Many people try to add Additional Insured to their policy unnecessarily and, after being consulted with, will find that is not what they need at all since Additional Insured is primarily for adding liability coverage. Instead, what they need to be added is a Mortgagee or a Loss Payee, which is on the property-end of the policy.  A Mortgagee or Loss Payee is someone you have borrowed money from to purchase a property. If you have a loss, you may still owe him/her money. A Mortgagee or Loss Payee will be added on the check for the loss to ensure their money will be paid back from the loan. This is very different from adding an Additional Insured to the policy. To clarify, a Mortgagee/Loss Payee has to do with the money you have borrowed as a loan, such as from a bank, financial institution or individual. Additional Insured is just for someone who needs liability coverage.

As an experienced insurance company, we make it a point to thoroughly consult with our clients. If a potential client calls and asks about adding someone as an Additional Insured, we will follow up with questions like why that person needs to be added. This is to make sure we are appropriately serving our potential clients or letting them know if we are not the right insurance company for them. If we are not the right fit for their insurance needs, we can find someone who can help them. We ask questions because we are who you come to for your insurance needs and we want to make sure you have the appropriate coverage.

named insuredHow does the Named Insured Relate to the typical rental property investor?

As a property investor, the name which is used in purchasing the property needs to be the Named Insured. This is imperative to ensure the property investor receives all the benefits of the insurance policy property, and the liability.

An example of Named Insured is: if you decide to purchase 3 houses under your Corporation, LLC. name, then decide to purchase an additional 2 houses under your personal name with your significant other—you have just set up two separate entities, so both need to be listed on the policy. All 5 properties may be listed under the same policy, but your Corporation, LLC. name, personal name and significant other’s name must be listed as a Name Insured since the first 3 houses and the last 2 houses were purchased under separate titles.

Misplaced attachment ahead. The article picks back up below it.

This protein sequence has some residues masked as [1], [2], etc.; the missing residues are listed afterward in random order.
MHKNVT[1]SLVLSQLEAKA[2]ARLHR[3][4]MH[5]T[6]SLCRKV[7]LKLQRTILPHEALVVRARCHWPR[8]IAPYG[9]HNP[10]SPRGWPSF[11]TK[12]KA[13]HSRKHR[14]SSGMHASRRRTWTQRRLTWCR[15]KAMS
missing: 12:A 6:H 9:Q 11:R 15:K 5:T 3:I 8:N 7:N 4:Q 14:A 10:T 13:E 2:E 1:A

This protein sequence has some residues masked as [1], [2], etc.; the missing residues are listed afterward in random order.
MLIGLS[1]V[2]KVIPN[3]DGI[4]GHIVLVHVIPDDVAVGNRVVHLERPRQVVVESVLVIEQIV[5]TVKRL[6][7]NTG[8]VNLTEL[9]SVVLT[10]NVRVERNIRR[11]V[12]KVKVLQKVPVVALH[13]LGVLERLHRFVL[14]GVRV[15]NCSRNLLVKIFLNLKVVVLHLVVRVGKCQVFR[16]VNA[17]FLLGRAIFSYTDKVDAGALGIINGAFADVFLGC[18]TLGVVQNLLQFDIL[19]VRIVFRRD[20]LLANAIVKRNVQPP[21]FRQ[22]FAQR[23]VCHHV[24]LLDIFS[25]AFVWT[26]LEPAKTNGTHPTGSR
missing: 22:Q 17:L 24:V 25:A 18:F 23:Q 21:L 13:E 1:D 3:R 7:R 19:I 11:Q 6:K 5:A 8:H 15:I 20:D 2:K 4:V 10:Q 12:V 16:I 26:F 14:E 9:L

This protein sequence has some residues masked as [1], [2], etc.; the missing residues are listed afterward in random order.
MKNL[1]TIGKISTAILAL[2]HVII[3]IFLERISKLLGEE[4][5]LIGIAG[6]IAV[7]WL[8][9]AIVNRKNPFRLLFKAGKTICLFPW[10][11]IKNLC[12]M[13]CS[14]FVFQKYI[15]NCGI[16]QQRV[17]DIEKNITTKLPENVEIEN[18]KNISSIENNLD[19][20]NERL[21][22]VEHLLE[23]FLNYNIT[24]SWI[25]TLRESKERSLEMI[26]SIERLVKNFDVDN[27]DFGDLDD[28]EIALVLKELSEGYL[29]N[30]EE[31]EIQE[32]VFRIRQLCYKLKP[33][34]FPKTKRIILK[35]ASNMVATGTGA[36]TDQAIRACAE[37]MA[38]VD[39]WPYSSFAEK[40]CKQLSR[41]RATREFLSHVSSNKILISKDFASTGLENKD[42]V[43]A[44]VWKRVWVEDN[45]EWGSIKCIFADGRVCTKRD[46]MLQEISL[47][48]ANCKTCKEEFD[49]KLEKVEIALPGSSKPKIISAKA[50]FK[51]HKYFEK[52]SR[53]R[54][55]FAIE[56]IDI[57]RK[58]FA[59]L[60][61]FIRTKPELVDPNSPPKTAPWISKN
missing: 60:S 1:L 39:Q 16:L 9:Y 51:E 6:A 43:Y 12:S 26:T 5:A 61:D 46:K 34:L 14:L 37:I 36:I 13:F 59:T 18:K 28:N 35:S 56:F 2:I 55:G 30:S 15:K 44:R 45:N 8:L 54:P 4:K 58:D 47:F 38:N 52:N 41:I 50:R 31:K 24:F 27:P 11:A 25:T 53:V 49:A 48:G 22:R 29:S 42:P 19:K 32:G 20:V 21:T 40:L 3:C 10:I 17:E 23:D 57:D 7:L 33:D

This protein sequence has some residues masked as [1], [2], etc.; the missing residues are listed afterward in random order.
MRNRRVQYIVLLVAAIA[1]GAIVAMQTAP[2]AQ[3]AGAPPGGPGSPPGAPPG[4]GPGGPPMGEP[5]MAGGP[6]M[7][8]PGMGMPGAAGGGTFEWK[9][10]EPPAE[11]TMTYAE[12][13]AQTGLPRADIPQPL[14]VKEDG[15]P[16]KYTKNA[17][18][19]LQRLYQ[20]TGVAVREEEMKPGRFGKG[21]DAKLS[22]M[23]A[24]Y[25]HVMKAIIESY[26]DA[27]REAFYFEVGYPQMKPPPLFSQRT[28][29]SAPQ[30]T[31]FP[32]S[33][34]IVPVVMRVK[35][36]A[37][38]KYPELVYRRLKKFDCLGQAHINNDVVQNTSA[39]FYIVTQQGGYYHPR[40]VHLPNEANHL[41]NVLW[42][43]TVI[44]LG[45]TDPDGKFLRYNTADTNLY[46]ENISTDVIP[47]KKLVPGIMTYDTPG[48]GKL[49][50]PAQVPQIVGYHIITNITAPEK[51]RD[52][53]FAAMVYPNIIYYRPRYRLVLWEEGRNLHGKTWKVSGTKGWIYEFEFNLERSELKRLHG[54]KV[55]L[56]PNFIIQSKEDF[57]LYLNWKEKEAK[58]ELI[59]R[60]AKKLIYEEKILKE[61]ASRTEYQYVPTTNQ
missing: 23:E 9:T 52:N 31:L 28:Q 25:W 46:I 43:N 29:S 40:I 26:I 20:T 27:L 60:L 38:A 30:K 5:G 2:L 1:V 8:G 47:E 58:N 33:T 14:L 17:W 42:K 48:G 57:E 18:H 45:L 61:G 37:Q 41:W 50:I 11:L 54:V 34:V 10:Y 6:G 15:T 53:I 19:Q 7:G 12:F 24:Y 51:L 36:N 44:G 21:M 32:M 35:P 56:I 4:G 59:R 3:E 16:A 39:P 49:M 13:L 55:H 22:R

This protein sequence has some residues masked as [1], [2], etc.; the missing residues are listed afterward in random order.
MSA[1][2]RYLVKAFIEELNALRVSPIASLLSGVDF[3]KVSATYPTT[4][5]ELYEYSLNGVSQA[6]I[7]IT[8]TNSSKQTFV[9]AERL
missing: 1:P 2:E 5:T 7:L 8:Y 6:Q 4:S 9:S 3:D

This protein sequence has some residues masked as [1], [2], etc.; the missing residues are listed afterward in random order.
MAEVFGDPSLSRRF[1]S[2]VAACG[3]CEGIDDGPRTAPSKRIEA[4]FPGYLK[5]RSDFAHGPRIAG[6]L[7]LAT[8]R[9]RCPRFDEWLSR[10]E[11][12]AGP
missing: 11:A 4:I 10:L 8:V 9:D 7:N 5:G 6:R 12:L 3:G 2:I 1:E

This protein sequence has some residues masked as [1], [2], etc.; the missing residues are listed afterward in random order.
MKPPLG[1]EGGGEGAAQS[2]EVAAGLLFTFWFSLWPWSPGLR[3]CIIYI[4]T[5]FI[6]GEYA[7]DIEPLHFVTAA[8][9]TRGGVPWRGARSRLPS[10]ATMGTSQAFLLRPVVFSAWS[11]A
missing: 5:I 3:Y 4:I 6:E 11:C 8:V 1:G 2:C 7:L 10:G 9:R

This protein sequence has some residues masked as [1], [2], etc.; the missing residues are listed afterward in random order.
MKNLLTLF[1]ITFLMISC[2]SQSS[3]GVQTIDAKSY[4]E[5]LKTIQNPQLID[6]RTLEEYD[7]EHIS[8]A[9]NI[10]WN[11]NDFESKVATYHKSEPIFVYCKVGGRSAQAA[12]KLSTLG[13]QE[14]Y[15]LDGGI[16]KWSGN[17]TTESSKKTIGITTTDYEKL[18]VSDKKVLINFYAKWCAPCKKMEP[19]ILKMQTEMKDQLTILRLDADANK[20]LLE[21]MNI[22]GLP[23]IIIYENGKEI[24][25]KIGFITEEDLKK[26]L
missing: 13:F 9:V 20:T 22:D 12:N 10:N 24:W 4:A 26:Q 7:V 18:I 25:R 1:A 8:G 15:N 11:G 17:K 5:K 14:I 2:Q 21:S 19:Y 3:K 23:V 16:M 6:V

Benefits of our Policy

For all your properties to be listed on one policy, they must be able to be combined on the one policy—meaning you must have 51% or more ownership of the properties. If you only own 50% of the property(ies), a separate policy must be written. No matter how many properties you need to cover we can have them all insured under one policy, which helps reduce paperwork with business administration. APIA does not require the premium to be paid 100% up-front and can be paid month-to-month with no interest charged. We also allow you to have one inception date—the day the policy begins—and one expiration date—the day the policy ends, leaving you to only keep up with one policy instead of several. We also offer a quick, convenient application for an insurance quote. After submitting we then contact you within one business day to discuss your application and receive any extra information needed to approve it.


Insurance in any form is necessary to cover yourself from loss.  If you are a property investor and need an insurance agent who explains all the insurance language of your policy and will go the extra mile for you, contact APIA for a quote.  They truly know the insurance business and have flexible benefits to offer.

For more information about APIA and their insurance options and how they can help property investors protect themselves from loss, visit